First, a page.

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Published 2014-04-24 Published on SciPeople2016-12-31 10:02:48 JournalJ Med Chem.


Thienoquinolines as novel disruptors of the PKCe/RACK2 protein-protein interaction
Rechfeld F, Gruber P, Kirchmair J, Boehler M, Hauser N, Hechenberger G, Garczarczyk D, Lapa GB, Preobrazhenskaya MN, Goekjian P, Langer T, Hofmann J. / Gennady Lapa
J Med Chem. 2014 Apr 24;57(8):3235-46.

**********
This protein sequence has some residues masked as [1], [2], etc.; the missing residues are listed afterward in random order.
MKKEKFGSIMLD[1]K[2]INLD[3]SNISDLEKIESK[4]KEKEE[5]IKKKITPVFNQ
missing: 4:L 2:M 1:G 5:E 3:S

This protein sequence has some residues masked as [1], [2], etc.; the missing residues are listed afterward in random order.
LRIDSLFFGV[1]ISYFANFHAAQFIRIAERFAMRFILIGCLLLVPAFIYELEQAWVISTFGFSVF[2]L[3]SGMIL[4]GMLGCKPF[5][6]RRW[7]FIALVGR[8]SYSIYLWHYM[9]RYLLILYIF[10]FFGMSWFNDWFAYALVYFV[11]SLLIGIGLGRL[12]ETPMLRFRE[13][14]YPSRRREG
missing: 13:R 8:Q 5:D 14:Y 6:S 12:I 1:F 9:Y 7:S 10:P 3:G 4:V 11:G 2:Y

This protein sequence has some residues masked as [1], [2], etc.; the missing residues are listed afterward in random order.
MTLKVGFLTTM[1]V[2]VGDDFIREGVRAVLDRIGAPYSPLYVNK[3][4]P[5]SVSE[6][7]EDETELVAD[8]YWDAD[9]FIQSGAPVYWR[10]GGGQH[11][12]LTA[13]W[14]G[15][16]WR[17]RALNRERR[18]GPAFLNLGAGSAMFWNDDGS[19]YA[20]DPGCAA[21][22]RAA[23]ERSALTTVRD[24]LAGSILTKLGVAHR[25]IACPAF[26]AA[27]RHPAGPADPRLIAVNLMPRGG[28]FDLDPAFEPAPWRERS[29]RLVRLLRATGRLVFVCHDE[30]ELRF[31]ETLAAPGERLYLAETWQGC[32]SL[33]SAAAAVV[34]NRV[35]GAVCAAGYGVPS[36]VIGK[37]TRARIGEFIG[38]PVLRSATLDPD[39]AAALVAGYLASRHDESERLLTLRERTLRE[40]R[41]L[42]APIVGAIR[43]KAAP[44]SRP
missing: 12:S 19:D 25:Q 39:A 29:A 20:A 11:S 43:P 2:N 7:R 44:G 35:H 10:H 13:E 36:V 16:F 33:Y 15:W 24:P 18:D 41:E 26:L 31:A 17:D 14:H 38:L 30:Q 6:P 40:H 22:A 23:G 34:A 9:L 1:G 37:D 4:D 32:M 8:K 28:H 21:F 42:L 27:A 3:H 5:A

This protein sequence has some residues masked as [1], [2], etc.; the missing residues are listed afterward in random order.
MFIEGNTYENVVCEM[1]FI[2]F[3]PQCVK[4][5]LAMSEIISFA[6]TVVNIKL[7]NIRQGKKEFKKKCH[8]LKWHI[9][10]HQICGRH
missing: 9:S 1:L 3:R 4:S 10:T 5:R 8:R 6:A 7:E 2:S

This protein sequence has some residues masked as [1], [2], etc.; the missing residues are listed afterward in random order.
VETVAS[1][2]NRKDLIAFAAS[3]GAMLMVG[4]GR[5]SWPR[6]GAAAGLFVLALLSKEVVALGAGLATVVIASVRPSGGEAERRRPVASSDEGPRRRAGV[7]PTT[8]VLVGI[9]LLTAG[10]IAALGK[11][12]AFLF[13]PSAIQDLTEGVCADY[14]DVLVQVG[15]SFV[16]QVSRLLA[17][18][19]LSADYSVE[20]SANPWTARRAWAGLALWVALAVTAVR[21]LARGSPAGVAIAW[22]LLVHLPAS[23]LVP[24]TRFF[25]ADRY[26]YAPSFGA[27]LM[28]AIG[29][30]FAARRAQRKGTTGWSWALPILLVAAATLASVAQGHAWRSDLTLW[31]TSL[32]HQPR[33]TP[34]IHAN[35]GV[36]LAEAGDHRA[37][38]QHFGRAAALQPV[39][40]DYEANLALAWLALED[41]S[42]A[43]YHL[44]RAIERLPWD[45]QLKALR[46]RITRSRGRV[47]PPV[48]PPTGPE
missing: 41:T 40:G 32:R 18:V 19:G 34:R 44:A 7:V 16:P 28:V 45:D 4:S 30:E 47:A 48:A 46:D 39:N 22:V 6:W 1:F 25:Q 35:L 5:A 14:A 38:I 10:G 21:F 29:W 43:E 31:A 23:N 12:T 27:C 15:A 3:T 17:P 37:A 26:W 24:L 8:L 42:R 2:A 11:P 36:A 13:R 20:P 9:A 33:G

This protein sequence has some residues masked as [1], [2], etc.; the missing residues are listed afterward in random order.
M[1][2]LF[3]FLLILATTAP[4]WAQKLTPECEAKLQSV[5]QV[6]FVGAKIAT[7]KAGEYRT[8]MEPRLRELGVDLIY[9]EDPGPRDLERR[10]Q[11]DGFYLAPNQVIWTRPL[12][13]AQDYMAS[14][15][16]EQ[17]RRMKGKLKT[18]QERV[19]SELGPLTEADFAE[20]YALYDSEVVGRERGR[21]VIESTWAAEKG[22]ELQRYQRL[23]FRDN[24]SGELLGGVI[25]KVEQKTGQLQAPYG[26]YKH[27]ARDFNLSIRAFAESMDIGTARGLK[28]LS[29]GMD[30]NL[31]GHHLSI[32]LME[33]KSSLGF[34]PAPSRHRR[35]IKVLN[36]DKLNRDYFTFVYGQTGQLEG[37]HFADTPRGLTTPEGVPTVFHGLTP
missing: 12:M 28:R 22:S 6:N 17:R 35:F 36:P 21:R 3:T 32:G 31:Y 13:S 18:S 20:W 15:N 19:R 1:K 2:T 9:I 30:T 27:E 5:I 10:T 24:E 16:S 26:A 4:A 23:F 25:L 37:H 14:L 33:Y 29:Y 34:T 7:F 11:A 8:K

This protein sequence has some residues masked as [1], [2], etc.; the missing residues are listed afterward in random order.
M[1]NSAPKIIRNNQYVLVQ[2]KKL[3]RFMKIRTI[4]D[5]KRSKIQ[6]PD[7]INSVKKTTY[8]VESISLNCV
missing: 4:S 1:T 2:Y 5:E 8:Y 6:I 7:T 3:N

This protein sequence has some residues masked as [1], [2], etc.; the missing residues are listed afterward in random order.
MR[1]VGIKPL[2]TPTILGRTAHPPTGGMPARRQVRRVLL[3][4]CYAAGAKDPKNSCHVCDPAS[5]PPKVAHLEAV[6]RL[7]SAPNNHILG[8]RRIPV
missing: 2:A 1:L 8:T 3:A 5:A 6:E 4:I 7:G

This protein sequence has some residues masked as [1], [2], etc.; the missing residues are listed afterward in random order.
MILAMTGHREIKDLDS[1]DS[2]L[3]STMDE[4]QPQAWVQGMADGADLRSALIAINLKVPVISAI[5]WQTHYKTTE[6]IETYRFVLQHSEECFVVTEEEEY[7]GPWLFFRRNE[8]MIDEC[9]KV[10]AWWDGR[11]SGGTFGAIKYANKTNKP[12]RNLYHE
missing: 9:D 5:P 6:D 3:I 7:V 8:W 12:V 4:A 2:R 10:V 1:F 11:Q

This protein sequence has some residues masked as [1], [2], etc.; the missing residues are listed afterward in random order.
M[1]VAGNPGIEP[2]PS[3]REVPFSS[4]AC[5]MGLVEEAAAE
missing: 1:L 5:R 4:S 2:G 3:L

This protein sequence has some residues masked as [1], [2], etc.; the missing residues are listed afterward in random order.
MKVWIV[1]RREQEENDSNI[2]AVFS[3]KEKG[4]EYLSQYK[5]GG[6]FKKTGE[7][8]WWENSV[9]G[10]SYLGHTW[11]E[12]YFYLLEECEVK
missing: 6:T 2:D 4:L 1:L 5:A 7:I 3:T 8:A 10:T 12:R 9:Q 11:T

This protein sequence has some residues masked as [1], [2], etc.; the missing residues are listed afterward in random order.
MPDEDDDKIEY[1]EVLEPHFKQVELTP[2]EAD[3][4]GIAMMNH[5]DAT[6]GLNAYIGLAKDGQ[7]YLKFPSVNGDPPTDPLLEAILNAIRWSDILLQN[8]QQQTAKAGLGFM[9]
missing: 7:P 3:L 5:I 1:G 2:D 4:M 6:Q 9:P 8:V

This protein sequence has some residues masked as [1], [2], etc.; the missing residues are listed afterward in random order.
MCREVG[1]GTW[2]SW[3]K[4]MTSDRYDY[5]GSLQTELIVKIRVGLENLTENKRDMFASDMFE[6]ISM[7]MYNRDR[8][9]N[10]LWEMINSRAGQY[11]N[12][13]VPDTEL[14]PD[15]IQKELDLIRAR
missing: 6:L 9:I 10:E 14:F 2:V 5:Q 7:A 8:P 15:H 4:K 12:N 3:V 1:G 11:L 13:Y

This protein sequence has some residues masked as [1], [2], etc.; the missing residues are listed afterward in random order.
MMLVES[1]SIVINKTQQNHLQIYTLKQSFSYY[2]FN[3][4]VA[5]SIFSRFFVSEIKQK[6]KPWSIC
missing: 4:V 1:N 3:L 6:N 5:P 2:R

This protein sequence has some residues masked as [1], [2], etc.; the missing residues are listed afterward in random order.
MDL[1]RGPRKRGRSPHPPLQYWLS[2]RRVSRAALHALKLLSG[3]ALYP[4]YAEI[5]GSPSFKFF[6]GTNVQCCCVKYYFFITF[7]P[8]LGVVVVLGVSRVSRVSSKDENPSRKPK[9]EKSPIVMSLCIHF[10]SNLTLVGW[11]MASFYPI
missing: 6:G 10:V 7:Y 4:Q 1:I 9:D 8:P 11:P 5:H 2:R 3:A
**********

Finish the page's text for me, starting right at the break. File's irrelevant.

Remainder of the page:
Abstract ABSTRACT: Ten protein kinase C (PKC) isozymes play divergent roles in signal transduction. Because of sequence similarities, it is particularly difficult to generate isozyme-selective small molecule inhibitors. In order to identify such a selective binder, we derived a pharmacophore model from the peptide EAVSLKPT, a fragment of PKCε that inhibits the interaction of PKCε and receptor for activated C-kinase 2 (RACK2). A database of 330 000 molecules was screened in silico, leading to the discovery of a series of thienoquinolines that disrupt the interaction of PKCε with RACK2 in vitro. The most active molecule, N-(3-acetylphenyl)-9- amino-2,3-dihydro-1,4-dioxino[2,3-g]thieno[2,3-b]quinoline-8-carboxamide (8), inhibited this interaction with a measured IC50 of 5.9 μM and the phosphorylation of downstream target Elk-1 in HeLa cells with an IC50 of 11.2 μM. Compound 8 interfered with MARCKS phosphorylation and TPA-induced translocation of PKCε (but not that of PKCδ) from the cytosol to the membrane. The compound reduced the migration of HeLa cells into a gap, reduced invasion through a reconstituted basement membrane matrix, and inhibited angiogenesis in a chicken egg assay.

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